The important thing to remember about ID‘s is that they can only refer to 1 element! Only 1 single element per page! If you want to create a new category of elements that will all be styled the same, you will want to make a Class.


A class is just like an ID but it can be applied to multiple elements on a page. Let’s make a class called “highlight” and make the background yellow. Then we just apply that class to some spans of a paragraph and we can highlight the text!

Note that we select a class buy using a period(.) instead of an octothorp (#) like we did with ID’s.

Also we added another class in there called .strike which uses the text-decoration: strike-through attribute. I’m not sure how to get both of them to overlap however without using a 3rd class…


The star selector is used to select every element on the page. EVERYTHING.

This can actually be a useful tool if you are trying to visualize all your elements.


Selects all of the elements that are a descendent of the first element listed. Here we have two sets of identical anchors (links). But we are going to color the background of just the links that are inside of li‘s by making a descendent selection.


Selects all of the elements that come after the first element listed.


Allows you to select based on the attribute of an element (ID, name, href etc). So for example we could select all of the links that link to Google specifically. Or all of the inputs of a certain type like type=”checkbox” (as opposed to selecting all inputs at once!)

Fun fact, it turns out that styling checkboxes is actually very limited and tedious. So in this example, to show that we have selected it, we have simply hidden it.

Nth of Type

Selects of nth of the selected element. It follows this basic format:

element:nth-of-type(n) {

But it is important to note that it selects the nth of a given group. But will not repeat in the same group. For example:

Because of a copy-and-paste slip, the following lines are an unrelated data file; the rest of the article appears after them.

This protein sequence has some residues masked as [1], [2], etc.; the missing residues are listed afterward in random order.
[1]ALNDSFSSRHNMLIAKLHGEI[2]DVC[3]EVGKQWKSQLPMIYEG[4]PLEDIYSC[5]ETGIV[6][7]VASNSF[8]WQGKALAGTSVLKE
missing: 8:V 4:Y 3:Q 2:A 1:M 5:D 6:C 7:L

We have selected the 3rd h3 heading, but it did not repeat again on the 6th. However if we create a series of ul and select the 3rd li it will select the 3rd li in every set!

There is a way to select every other element however, and that would be by using even or odd in the place of n.

The Cascade

The Cascade in CSS is simply referring to the parent child relationship, and how styles will cascade from a parent through to the children, unless another specific style is named for those children. For example, the highest Parent object would be the body element. If you select a background color for the body, every element inside of the body will have that color, unless otherwise specified. If you select a background color for a <ul> all of the <li>‘s inside of that list will inherit that background color unless otherwise specified. This applies to all elements that have a parent/child relationship.

In the above example we have several elements, and all of them have a blue background because they inherit this color from the body. Except for the one element that we have defined a specific style for, which is the li‘s.


In the last example we saw how we were able to override the cascading background color for the li element by specifying a different color for it. Specificity is the hierarchy of selection that lets the most specific selector “win”. The general hierarchy of selectivity would be as follows:

element < class/attribute/pseudo-selector < ID

with ID being the most powerful. This makes sense as there are fewer of each element as you go down the line (with ID’s having only 1 per page!).

You can read the full write up on Specificity and the Cascade at MDN.

You can calculate the levels of specificity with The Specificity Calculator